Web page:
Summary statistics and formatting   

SELECT DISTINCTROW Party, Sum(Amount) AS [SumP]
FROM tblContribution GROUP BY Party
UNION SELECT 'Total=', Sum(Amount) AS [SumT]
FROM tblContribution;

Result: This SQL syntax summarizes contributions by political party. It is based on records of people's contributions in five political parties. The resulting datasheet would look like this.

Party SumP
Democrat$449.00
DK$99.00
Independent$493.00
Reform$100.00
Republican$226.00
Total$1,367.00

Programming SQL with Strings   

How do you program SQL statements so they use variables instead of constants? This issue arises when you want to re-use SQL, or program general-purpose selection forms for your users. For example, what would be necessary to change the hard-coded SQL below to an SQL statement that selects any salaries and dates?

Look at the following hard coded SQL to open a recordset.

MySQL = "SELECT pkPeopleID, Salary, Hire FROM tblPeople " & _
"WHERE (Salary > 20000 AND Salary < 100000) " & _
"AND (Hire > #12/31/95# AND Hire < #12/31/00#) " & _
"AND (Sex = 'F');"

The first step in moving away from hard coding is to provide five variables for the salary and date ranges, and sex. The variables could be given values by the user on a query-by-form interface. We will use txtLowSalary, txtHighSalary, txtLowDate, txtHighDate, and txtSex.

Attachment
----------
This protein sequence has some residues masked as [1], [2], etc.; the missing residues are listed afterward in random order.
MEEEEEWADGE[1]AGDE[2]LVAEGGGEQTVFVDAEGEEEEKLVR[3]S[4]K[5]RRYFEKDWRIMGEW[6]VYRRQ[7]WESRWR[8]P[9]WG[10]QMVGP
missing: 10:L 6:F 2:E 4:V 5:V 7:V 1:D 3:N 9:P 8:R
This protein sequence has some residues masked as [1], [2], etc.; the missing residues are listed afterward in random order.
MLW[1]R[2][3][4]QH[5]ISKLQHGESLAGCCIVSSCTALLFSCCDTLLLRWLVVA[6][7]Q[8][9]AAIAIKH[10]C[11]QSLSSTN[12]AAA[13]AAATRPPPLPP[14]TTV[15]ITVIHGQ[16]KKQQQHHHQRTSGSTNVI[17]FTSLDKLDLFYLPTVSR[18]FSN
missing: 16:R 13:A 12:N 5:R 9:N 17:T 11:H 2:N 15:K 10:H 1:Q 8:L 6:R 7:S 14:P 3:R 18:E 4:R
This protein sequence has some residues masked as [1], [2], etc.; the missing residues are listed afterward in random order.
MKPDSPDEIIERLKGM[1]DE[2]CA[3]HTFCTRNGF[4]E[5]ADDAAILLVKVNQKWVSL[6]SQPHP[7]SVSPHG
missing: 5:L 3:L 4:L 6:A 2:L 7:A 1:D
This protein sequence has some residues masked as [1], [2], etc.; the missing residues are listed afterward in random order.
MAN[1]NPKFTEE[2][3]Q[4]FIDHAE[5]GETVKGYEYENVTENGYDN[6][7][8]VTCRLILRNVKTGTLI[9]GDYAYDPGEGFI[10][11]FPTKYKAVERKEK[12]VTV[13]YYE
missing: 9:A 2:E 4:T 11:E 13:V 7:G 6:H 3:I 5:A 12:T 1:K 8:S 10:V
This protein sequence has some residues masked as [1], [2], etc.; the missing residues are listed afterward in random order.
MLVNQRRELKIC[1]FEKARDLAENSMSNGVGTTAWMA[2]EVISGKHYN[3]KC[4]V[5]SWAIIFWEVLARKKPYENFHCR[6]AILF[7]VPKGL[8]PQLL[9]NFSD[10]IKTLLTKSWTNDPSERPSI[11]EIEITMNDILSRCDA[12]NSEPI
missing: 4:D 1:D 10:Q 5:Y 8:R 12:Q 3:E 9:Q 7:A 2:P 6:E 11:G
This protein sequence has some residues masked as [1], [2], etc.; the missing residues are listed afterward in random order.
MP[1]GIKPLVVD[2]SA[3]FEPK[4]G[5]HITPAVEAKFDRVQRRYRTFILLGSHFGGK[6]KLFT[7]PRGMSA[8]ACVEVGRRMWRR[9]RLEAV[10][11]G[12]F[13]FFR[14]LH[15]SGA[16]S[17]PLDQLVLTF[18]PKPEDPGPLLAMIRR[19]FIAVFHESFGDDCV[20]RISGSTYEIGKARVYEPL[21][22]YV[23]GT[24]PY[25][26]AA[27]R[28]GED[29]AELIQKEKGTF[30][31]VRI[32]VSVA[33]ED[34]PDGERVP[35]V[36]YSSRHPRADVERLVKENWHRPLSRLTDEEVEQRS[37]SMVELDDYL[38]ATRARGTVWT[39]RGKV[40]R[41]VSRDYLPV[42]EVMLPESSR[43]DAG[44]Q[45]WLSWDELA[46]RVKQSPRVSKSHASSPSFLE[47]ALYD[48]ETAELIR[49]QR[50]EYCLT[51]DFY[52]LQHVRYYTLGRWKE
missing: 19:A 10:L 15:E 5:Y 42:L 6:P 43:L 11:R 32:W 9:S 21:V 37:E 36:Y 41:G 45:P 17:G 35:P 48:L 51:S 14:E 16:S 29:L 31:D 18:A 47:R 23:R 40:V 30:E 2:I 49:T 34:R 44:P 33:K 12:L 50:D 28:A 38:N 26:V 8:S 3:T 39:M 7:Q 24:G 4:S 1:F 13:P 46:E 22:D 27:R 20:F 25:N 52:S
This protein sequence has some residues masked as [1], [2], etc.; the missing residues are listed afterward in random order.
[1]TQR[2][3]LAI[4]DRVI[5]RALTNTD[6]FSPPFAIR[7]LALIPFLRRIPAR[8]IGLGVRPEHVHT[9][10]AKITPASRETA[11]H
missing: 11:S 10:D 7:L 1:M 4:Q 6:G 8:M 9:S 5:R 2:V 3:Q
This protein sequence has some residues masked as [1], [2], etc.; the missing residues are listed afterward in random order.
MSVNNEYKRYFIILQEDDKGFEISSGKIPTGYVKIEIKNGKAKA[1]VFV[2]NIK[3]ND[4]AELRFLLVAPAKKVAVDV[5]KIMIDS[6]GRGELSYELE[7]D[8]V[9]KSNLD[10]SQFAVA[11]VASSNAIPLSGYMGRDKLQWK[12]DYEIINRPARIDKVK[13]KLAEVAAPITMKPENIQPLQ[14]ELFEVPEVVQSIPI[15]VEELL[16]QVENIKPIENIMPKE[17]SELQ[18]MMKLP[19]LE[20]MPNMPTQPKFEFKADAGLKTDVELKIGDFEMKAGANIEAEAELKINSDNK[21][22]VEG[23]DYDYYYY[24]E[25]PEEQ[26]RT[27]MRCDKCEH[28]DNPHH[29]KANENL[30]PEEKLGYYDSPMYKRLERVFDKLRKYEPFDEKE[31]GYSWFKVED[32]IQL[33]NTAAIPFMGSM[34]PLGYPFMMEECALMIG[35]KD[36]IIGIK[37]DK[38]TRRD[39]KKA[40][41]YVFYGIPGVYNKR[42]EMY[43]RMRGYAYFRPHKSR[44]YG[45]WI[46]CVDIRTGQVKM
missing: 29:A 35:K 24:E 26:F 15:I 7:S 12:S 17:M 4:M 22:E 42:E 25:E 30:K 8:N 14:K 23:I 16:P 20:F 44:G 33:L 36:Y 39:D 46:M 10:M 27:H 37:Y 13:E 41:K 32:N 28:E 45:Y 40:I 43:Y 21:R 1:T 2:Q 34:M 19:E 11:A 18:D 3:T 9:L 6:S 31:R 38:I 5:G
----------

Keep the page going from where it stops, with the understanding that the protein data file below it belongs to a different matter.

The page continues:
txtLowSalary = 20000
txtHighSalary = 100000
txtLowDate = #12/31/95#
txtHighDate = #12/31/00#
txtSex = "F"

Here is the rewritten SQL with the hard coded values replaced with variables. Because the contents of the variables were chosen to be identical to those in the hard coded example above, the resulting SQL string created below will be identical to the SQL string above.

MySQL = "SELECT pkPeopleID, Salary, Hire FROM tblPeople WHERE " & _
"(Salary > " & txtLowSalary & " AND Salary < " & txtHighSalary & ") AND " & _
"(Hire > #" & txtLowDate & "# " & "AND Hire < #" & txtHighDate & "#) AND " & _
"(Sex = " & "'" & txtSex & "'" & ");"

There are a number of ampersands, and single and double quotes in this large variable SQL statement. Use the following general rules for creating number variables, date variables and string variables. Each has different syntax requirements.

You might want to read about how to execute the SQL in a program. There is more information available about using SQL in recordsets and how to execute SQL directly without using recordsets.

Action queries and DDL (data definition language)   

Action
Append a record INSERT INTO tblEmployee (Name, Extension) VALUES ("Joe", "353")
Delete DELETE * from tblEmployee WHERE Name='Joe'
Make-table by copying SELECT * INTO tblEmployee FROM tblEmployeeBAK
Update specific fields UPDATE tblEmployee SET Extension='555' WHERE Name='Joe'


Public Sub CurrentProject_Execute()
Dim strSQL As String
Dim cnn As ADODB.Connection
Set cnn = CurrentProject.Connection
strSQL = "UPDATE tblEmployee SET IsSelected=true WHERE IsSelected=false;"
cnn.BeginTrans
     cnn.Execute strSQL
cnn.CommitTrans
End Sub
Data-definition (SQL-specific)
Create a table: creates new tables and fields CREATE TABLE tblEmployee (Name TEXT(25), Extension TEXT(4))
Alter a table: adds, modifies or removes a column or index ALTER TABLE tblEmployee ADD COLUMN HireDate DATETIME
Delete a table: deletes an existing table DROP TABLE tblEmployee
Create an index: creates a new index in an existing table CREATE INDEX tblEmployee Extension
Delete an index: deletes an existing index DROP INDEX tblEmployee Extension


Public Sub CurrentProject_Execute()
Dim strSQL As String
Dim cnn As ADODB.Connection
Set cnn = CurrentProject.Connection
strSQL = "CREATE TABLE tblMerge (pkID COUNTER, IsSelected BYTE)"
cnn.BeginTrans
     cnn.Execute strSQL
cnn.CommitTrans
End Sub